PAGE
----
Model soldiers, faithfully following orders, kill many people, including civilians, and many die themselves. From Joel Bowman at internationalman.com:
When Napoleon crossed the Niemen, at the outset of the 1812 French invasion of Russia, he had under his command 422,000 men, give or take a few proudly beating hearts. When he approached those same waters the following year, this time from the east, in sluggish, worn down retreat after defeats in Moscow, Borodino, Smolensk…his ranks had been cut to barely 10,000.
A few enfeebled diehards were all that remained of the Grande Armée.
[Pictured: Charles Joseph Minard’s famous graph shows the decreasing size of the Grande Armée. The brown line (followed from left to right) shows Napoleon’s march to Russia. The black line (followed from right to left) depicts his retreat. The size of the army is shown equal to the width of the lines.]
Like politicians and their voting public, military strategists too are slow to learn and quick to forget. Napoleon wasn’t the only fool to covet the vast plains of the east. One hundred and thirty years later, with “Lebensraum” (living space) firmly in his sights, Adolf Hitler embarked on Operation Barbarossa. It would be the largest military operation in human history, both in terms of manpower… and casualties.
Posted in Geopolitics, Governments, History, Military, Politics, War
Tagged Hitler, Napoleon, Peace, Russia, Soldiers, World War II
Here is a nifty list of things that US soldiers do and do not sign up for when they choose to enlist. From Laurence M. Vance at lewrockwell.com:
President Trump is in hot water for supposedly disrespecting the family of a slain U.S. soldier.
Earlier this month, four U.S. soldiers were killed in an ambush by Islamic extremists/militants/terrorists/bad guys in the African country of Niger during a joint patrol by American and Niger forces. At a press conference over a week later, a reporter asked the president: “Why haven’t we heard anything from you so far about the soldiers that were killed in Niger? And what do you have to say about that?”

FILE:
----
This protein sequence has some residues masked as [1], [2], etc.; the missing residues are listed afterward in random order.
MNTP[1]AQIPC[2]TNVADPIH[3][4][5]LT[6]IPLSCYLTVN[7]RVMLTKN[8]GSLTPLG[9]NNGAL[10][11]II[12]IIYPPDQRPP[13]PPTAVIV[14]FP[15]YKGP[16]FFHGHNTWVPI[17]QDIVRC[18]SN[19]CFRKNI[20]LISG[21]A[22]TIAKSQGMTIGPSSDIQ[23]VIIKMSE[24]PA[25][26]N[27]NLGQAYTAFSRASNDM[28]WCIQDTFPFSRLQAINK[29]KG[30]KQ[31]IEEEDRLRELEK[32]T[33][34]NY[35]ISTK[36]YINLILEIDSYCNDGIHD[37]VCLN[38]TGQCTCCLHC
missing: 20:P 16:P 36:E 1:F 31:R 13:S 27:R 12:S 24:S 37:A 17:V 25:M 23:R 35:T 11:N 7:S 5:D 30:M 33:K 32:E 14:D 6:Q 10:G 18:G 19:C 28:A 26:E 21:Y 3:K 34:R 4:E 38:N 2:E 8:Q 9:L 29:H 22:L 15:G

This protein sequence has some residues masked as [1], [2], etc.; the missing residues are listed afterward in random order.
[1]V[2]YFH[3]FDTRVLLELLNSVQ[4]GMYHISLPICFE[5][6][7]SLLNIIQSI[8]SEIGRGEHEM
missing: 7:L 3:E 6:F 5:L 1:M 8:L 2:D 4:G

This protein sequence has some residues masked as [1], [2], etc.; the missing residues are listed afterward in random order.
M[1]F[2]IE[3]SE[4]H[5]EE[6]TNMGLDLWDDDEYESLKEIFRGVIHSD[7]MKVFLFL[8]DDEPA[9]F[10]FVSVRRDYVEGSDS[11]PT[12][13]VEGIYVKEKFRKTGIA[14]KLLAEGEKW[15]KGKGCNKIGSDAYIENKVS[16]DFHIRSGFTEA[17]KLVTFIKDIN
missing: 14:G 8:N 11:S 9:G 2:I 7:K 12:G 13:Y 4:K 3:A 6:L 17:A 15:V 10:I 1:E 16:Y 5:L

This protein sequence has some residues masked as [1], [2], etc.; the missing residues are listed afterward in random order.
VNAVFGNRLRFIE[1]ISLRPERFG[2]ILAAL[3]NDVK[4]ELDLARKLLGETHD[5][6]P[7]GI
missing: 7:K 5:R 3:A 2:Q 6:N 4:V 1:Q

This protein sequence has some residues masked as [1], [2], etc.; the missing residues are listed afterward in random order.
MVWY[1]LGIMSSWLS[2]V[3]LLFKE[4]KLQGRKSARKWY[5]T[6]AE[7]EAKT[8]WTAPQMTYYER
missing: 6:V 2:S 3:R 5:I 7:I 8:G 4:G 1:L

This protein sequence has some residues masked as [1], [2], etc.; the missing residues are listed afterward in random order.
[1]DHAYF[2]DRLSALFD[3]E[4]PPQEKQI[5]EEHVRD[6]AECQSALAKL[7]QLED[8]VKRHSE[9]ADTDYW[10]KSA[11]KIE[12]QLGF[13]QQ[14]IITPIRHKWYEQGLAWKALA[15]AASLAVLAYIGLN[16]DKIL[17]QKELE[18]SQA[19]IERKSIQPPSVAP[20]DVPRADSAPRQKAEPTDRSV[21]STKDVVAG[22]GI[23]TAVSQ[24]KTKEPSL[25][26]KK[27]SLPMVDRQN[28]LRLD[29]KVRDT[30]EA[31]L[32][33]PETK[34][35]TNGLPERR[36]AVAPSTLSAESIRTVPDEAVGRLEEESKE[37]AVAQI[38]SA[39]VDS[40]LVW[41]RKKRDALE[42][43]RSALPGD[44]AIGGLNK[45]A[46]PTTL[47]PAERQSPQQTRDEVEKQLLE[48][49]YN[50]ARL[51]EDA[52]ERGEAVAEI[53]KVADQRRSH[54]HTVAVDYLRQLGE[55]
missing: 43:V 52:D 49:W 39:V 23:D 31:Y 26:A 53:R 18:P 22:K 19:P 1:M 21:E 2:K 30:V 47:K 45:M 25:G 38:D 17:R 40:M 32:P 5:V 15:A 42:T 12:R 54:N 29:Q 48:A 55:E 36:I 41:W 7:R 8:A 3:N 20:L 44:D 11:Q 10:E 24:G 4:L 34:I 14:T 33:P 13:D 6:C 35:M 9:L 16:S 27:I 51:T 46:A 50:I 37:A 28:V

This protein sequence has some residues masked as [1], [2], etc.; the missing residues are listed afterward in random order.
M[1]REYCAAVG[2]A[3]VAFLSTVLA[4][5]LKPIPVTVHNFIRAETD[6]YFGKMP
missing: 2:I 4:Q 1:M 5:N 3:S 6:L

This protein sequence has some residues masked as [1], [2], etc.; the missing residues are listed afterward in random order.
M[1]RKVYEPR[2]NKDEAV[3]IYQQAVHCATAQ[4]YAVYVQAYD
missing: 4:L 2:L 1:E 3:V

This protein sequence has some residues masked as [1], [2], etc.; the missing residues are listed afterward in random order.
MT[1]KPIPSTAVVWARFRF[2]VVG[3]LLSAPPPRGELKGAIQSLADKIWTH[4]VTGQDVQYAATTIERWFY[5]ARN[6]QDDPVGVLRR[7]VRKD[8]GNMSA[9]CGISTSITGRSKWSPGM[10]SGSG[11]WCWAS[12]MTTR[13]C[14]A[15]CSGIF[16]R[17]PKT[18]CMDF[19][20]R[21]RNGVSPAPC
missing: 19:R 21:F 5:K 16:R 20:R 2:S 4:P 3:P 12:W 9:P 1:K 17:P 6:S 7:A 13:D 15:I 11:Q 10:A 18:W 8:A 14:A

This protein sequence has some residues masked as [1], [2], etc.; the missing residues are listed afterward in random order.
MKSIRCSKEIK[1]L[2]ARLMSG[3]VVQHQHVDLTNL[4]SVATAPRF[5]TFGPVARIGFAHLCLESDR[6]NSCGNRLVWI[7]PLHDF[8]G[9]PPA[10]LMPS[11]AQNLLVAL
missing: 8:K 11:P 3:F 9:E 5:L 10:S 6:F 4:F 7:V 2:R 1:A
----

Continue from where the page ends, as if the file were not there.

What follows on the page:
The next day Trump called Myeshia Johnson, the widow of Sgt. La David Johnson, one of the soldiers who had been killed in Niger, while she was on the way to the Miami airport to receive his body. According to Rep. Frederica Wilson (D-Fla.), who was in the car when Trump made the call, the president told the grieving widow that her husband “knew what he signed up for.” She claimed that Trump’s call was “horrible” and “insensitive,” and that the president couldn’t remember the dead soldier’s name. Trump then tweeted: “Democrat Congresswoman totally fabricated what I said to the wife of a soldier who died in action (and I have proof). Sad!” Later, before a White House meeting with senators, Trump remarked: “I didn’t say what that congresswoman said. Didn’t say it at all, she knows it.” White House press secretary Sarah Huckabee Sanders claims that several senior officials witnessed the call and described Trump’s manner as “respectful” and “very sympathetic.”
He said; she said.
Missing in most all of the news stories about this event are two things that are much more important than whether President Trump was insensitive and disrespectful.
- What are U.S. troops doing in Niger?
- What do U.S. soldiers actually sign up for?
To continue reading: What U.S. Soldiers Actually Sign up For